The term ‘School to Prison Pipeline,’ also known as ‘Cradle to Prison Pipeline’ describes the disproportionate impact of historical education policies, such as zero tolerance, on people of color and vulnerable populations. The effect of this is more students being sent to juvenile detention centers with an inevitable increase in racial inequality. Typically, lower income schools use stricter behavior management systems that implement immediate punishment, instead of using positive reinforcement and other positive behavioral strategies. In lieu of this, some steps have been made in the right direction by politicians, such as Bernie Sanders and Ayanna Pressley, who are joining the fight to end School-to-Prison pipelines. Addressing and amending this issue will set in motion a long overdue fight to reach equality in the United States.
According to an article written on neaToday, “In 2010, more than 3 million students were suspended from school, aka double the level of suspensions in the 1970s. Meanwhile, more than a quarter-million were “referred” to police officers for misdemeanor tickets, very often for offenses that once would have elicited a stern talking-to.” NEA shares another reason that students are more likely to go to Juvenile Detention Centers if they live in low-income areas is because there are less school resources and more budget cuts. This results in less educational staff monitoring at any given moment, and instead filling those gaps with school police officers. In-school officers are constantly monitoring the ongoings of students in a more strict manner, which leads to an increase of student punishments.
Specifically, Black students represent 15% of public school students, yet they represent 31% of all students referred to law enforcement, and other students of color are also disproportionately arrested in schools (specifically Native American, and LatinX). When these students are kicked out of school they are left with nowhere to go and no community to hold on to. Often, many students get involved in illegal activity and drugs and alcohol due to their lack of direction and school time.
This trend is reflected across multiple underrepresented groups. People with disabilities face harsher punishments than their able-bodied counterparts, especially in affluent schools, according to Huffington Post. “In affluent schools, students with disabilities are overrepresented among students who receive suspensions by 20 points, while in low-income schools, they are overrepresented by nearly 11 points.” This can cause issues because studies show that students who are suspended at least once during their secondary education are more likely to drop out of school, and more likely to enter the criminal justice system. However, some critics argue that less suspensions means more dangerous and disruptive students in the classroom, which can pose a threat to other students and staff members.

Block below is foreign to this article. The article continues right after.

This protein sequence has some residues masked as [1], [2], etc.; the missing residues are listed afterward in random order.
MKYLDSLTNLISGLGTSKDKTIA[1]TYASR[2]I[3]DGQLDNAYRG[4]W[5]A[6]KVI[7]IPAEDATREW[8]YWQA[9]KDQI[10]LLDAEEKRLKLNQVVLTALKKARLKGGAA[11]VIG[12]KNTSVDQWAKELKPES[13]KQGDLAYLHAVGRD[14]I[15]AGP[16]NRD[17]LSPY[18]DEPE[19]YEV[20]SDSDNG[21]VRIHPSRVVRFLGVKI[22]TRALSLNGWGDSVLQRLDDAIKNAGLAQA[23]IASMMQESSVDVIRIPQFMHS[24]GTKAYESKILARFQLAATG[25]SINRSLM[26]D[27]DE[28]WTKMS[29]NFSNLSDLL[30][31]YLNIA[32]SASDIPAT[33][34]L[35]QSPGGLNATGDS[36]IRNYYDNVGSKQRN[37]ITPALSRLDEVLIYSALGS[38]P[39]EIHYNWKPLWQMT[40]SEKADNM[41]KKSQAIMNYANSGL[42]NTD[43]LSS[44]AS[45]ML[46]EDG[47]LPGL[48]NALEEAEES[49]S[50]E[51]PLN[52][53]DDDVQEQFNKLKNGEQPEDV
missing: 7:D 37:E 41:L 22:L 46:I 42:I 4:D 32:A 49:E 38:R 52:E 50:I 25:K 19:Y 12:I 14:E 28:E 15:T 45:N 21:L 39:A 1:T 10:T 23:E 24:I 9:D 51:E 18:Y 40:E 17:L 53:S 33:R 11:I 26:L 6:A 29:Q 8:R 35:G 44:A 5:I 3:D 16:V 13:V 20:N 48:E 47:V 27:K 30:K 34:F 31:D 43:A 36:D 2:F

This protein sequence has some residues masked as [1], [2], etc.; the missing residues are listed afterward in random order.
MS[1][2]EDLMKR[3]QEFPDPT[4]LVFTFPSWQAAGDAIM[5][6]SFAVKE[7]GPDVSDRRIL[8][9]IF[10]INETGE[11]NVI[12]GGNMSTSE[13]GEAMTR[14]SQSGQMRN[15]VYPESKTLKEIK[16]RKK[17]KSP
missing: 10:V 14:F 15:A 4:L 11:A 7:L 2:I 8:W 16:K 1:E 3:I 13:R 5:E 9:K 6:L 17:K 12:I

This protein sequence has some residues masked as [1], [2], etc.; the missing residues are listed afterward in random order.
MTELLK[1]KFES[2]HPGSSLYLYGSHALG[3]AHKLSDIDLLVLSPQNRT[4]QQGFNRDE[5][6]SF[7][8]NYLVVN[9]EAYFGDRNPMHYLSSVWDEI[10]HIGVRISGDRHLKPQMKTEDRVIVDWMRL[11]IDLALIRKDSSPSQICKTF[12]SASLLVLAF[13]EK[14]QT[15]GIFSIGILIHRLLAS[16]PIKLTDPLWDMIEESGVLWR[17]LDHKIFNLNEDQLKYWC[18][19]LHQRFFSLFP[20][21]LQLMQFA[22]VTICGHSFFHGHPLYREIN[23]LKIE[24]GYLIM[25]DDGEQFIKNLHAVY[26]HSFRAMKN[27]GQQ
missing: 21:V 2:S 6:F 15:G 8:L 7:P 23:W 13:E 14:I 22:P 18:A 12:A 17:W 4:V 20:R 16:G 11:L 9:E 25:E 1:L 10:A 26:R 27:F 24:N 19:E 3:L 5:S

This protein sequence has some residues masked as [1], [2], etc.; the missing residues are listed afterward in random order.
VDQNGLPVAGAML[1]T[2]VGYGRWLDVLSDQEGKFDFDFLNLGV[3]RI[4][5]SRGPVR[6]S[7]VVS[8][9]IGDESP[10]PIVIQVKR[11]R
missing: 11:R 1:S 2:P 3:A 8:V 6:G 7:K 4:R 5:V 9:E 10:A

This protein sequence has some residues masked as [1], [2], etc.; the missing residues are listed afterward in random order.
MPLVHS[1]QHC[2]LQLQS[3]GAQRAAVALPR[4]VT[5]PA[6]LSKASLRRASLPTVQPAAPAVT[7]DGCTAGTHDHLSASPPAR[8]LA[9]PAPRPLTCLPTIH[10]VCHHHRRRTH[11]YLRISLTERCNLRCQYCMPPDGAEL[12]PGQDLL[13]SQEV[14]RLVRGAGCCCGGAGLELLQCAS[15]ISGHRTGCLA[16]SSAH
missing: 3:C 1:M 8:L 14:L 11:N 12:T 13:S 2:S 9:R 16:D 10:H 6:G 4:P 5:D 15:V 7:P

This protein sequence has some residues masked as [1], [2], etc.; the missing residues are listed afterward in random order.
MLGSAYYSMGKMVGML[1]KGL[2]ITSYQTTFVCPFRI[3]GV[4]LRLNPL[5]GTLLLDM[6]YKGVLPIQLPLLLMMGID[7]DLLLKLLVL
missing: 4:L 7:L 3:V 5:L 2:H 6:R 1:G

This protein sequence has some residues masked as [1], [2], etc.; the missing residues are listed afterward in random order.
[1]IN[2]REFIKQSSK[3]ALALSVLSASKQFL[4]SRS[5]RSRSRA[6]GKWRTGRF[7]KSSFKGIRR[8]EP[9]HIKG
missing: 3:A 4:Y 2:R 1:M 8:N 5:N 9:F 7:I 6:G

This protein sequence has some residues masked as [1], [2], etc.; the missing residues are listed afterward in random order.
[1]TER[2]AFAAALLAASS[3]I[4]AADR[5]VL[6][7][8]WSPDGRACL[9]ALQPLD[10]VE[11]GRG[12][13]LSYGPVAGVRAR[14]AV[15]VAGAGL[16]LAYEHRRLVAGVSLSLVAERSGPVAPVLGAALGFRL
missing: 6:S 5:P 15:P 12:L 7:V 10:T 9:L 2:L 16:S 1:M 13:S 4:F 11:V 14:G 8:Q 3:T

As the presidential election of 2020 has begun to ramp up, various left-leaning candidates have spoken up about the need to change the school to prison pipeline trajectory. According to a Buzzfeed article, both Elizabeth Warren and Bernie Sanders have learned about the injustices in the school systems, primarily for students of colors, and have agreed to provide more resources to low-income schools, if elected.
Another politician, Ayanna Pressley, a United States Representative for Massachusetts’ 7th district (including the city of Boston), and the first black woman elected to congress from Massachusetts, has spoken up about ending the School-to-Prison Pipeline in the HuffPost. Pressley has specifically focused her activism on young black girls. HuffPost shares that black girls are “five times more likely to be suspended than white girls, according to a 2017 report from the National Women’s Law Center, which used data from the U.S. Department of Education’s Office for Civil Rights from 2013-2014.”
In December 2019, Pressley announced criminal justice proposals, which included the Ending PUSHOUT Act, aiming to stop discriminatory punishment in schools, specifically for black and brown students. The Ending PUSHOUT Act, which stands for Punitive, Unfair, School-Based Harm, that is Overt and Unresponsive to Trauma, would bring in money to provide teachers with implicit bias training, hire more school counselors and social workers, and change school discipline regulations based on community input. In order to be eligible for the program, schools have to decrease suspensions and expulsions, and ban corporal punishment for all students. Pressley is one of the first politicians, after President Obama, to take concrete steps towards fighting the School to Prison Pipeline that currently exists in our society and causes extreme disadvantage to students of color.
As Pressley articulately stated, “we must work in partnership with communities to develop holistic solutions that center the lived experiences of girls of color who have been most impacted by cruel and discriminatory school policies and practices.” Especially as President Trump decreases regulations already in place to help the most at-risk populations, we must fight to end the School-to-Prison Pipeline and provide all students with equitable opportunities. This is one necessary action to reach the goal of facing inequality in the United States and prevent unnecessary crowding in juvenile detention centers with innocent youth.